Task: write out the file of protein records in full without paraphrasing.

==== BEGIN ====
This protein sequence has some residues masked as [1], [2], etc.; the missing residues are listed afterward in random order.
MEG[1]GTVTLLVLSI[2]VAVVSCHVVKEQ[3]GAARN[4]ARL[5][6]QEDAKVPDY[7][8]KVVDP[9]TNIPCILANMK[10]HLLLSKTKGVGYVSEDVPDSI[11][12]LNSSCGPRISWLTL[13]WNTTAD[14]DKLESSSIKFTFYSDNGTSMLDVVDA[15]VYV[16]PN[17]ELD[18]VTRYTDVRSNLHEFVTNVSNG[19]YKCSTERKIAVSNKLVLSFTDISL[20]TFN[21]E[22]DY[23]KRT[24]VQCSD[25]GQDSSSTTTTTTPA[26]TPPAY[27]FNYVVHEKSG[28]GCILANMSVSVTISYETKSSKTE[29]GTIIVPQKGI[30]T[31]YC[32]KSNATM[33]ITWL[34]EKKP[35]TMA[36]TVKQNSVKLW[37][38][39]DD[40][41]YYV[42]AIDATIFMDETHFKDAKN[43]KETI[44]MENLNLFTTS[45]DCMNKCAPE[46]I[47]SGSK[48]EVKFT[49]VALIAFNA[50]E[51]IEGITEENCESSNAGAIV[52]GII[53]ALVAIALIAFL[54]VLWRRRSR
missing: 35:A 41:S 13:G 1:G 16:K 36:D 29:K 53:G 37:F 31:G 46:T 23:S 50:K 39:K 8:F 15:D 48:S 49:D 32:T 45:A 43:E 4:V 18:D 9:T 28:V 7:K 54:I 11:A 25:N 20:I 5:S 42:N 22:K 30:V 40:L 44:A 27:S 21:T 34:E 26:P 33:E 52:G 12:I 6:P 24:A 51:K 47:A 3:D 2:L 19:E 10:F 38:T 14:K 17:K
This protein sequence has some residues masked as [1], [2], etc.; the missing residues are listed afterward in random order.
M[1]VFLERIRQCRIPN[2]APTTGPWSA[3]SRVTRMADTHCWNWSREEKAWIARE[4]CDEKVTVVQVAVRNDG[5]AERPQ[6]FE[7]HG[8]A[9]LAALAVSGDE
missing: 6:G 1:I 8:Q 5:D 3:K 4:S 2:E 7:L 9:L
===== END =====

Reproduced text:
This protein sequence has some residues masked as [1], [2], etc.; the missing residues are listed afterward in random order.
MEG[1]GTVTLLVLSI[2]VAVVSCHVVKEQ[3]GAARN[4]ARL[5][6]QEDAKVPDY[7][8]KVVDP[9]TNIPCILANMK[10]HLLLSKTKGVGYVSEDVPDSI[11][12]LNSSCGPRISWLTL[13]WNTTAD[14]DKLESSSIKFTFYSDNGTSMLDVVDA[15]VYV[16]PN[17]ELD[18]VTRYTDVRSNLHEFVTNVSNG[19]YKCSTERKIAVSNKLVLSFTDISL[20]TFN[21]E[22]DY[23]KRT[24]VQCSD[25]GQDSSSTTTTTTPA[26]TPPAY[27]FNYVVHEKSG[28]GCILANMSVSVTISYETKSSKTE[29]GTIIVPQKGI[30]T[31]YC[32]KSNATM[33]ITWL[34]EKKP[35]TMA[36]TVKQNSVKLW[37][38][39]DD[40][41]YYV[42]AIDATIFMDETHFKDAKN[43]KETI[44]MENLNLFTTS[45]DCMNKCAPE[46]I[47]SGSK[48]EVKFT[49]VALIAFNA[50]E[51]IEGITEENCESSNAGAIV[52]GII[53]ALVAIALIAFL[54]VLWRRRSR
missing: 35:A 41:S 13:G 1:G 16:K 36:D 29:K 53:G 37:F 31:G 46:T 23:S 50:K 39:K 8:F 15:D 48:S 49:D 32:T 45:A 43:E 4:V 18:D 9:T 28:V 7:K 54:I 11:A 25:N 20:I 5:S 42:N 22:K 30:V 40:L 44:A 27:S 21:T 34:E 26:P 33:E 52:G 12:I 6:P 24:A 51:K 47:A 3:D 2:L 19:E 10:F 38:T 14:K 17:K
This protein sequence has some residues masked as [1], [2], etc.; the missing residues are listed afterward in random order.
M[1]VFLERIRQCRIPN[2]APTTGPWSA[3]SRVTRMADTHCWNWSREEKAWIARE[4]CDEKVTVVQVAVRNDG[5]AERPQ[6]FE[7]HG[8]A[9]LAALAVSGDE
missing: 6:G 1:I 8:Q 5:D 3:K 4:S 2:E 7:L 9:L